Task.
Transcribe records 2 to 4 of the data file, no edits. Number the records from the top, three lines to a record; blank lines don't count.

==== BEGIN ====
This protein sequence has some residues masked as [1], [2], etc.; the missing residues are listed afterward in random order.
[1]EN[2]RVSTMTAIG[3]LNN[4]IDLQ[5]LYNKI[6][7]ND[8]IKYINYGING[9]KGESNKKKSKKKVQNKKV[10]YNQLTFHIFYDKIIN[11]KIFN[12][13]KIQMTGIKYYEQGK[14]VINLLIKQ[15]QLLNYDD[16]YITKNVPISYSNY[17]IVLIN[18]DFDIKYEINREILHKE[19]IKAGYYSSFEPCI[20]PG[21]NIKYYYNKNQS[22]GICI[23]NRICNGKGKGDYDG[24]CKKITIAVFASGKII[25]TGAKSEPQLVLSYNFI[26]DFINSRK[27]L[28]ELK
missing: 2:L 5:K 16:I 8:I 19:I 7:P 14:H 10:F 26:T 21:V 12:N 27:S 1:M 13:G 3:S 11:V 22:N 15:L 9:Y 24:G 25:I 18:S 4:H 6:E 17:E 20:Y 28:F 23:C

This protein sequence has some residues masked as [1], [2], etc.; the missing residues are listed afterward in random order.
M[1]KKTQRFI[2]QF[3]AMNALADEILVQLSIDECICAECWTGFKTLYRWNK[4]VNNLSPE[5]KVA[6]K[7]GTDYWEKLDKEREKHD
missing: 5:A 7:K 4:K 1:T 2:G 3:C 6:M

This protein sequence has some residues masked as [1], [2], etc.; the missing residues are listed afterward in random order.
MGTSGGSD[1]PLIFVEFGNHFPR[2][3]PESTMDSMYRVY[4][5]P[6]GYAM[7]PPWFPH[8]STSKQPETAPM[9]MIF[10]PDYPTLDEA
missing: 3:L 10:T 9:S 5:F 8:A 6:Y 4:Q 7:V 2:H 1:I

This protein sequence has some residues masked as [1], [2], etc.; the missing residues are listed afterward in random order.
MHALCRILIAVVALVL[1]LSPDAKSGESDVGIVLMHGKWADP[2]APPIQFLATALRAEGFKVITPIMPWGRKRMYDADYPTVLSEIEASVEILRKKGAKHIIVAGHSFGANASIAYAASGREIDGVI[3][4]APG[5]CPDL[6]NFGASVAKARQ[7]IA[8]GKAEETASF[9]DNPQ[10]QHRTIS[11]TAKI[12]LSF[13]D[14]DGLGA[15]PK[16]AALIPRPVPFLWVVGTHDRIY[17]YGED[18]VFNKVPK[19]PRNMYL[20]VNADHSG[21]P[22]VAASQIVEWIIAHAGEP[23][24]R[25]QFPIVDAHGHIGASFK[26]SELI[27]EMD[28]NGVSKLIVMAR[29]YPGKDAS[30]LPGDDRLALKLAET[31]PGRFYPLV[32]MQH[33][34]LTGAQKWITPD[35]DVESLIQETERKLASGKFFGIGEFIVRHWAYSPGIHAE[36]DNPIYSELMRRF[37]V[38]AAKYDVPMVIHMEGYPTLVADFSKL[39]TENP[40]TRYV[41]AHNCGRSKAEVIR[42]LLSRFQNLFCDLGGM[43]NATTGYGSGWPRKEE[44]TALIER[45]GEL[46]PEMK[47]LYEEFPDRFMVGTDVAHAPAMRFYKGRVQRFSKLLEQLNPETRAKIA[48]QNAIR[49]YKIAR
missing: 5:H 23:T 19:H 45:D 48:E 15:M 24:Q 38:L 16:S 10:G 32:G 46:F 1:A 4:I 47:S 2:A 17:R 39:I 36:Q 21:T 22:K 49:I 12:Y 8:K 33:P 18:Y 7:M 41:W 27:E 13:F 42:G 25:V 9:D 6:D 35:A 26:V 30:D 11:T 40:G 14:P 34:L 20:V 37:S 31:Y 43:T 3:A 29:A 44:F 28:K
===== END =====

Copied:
This protein sequence has some residues masked as [1], [2], etc.; the missing residues are listed afterward in random order.
M[1]KKTQRFI[2]QF[3]AMNALADEILVQLSIDECICAECWTGFKTLYRWNK[4]VNNLSPE[5]KVA[6]K[7]GTDYWEKLDKEREKHD
missing: 5:A 7:K 4:K 1:T 2:G 3:C 6:M

This protein sequence has some residues masked as [1], [2], etc.; the missing residues are listed afterward in random order.
MGTSGGSD[1]PLIFVEFGNHFPR[2][3]PESTMDSMYRVY[4][5]P[6]GYAM[7]PPWFPH[8]STSKQPETAPM[9]MIF[10]PDYPTLDEA
missing: 3:L 10:T 9:S 5:F 8:A 6:Y 4:Q 7:V 2:H 1:I

This protein sequence has some residues masked as [1], [2], etc.; the missing residues are listed afterward in random order.
MHALCRILIAVVALVL[1]LSPDAKSGESDVGIVLMHGKWADP[2]APPIQFLATALRAEGFKVITPIMPWGRKRMYDADYPTVLSEIEASVEILRKKGAKHIIVAGHSFGANASIAYAASGREIDGVI[3][4]APG[5]CPDL[6]NFGASVAKARQ[7]IA[8]GKAEETASF[9]DNPQ[10]QHRTIS[11]TAKI[12]LSF[13]D[14]DGLGA[15]PK[16]AALIPRPVPFLWVVGTHDRIY[17]YGED[18]VFNKVPK[19]PRNMYL[20]VNADHSG[21]P[22]VAASQIVEWIIAHAGEP[23][24]R[25]QFPIVDAHGHIGASFK[26]SELI[27]EMD[28]NGVSKLIVMAR[29]YPGKDAS[30]LPGDDRLALKLAET[31]PGRFYPLV[32]MQH[33][34]LTGAQKWITPD[35]DVESLIQETERKLASGKFFGIGEFIVRHWAYSPGIHAE[36]DNPIYSELMRRF[37]V[38]AAKYDVPMVIHMEGYPTLVADFSKL[39]TENP[40]TRYV[41]AHNCGRSKAEVIR[42]LLSRFQNLFCDLGGM[43]NATTGYGSGWPRKEE[44]TALIER[45]GEL[46]PEMK[47]LYEEFPDRFMVGTDVAHAPAMRFYKGRVQRFSKLLEQLNPETRAKIA[48]QNAIR[49]YKIAR
missing: 5:H 23:T 19:H 45:D 48:E 15:M 24:Q 38:L 16:S 10:G 32:G 46:F 1:A 4:I 47:S 2:A 17:R 39:I 36:Q 21:T 22:K 49:I 12:Y 8:K 33:P 18:Y 7:M 41:W 27:E 13:F 42:G 25:V 9:D 6:D 35:A 26:V 30:D 11:T 40:G 14:P 34:L 20:V 37:S 31:Y 43:T 3:A 29:A 44:F 28:K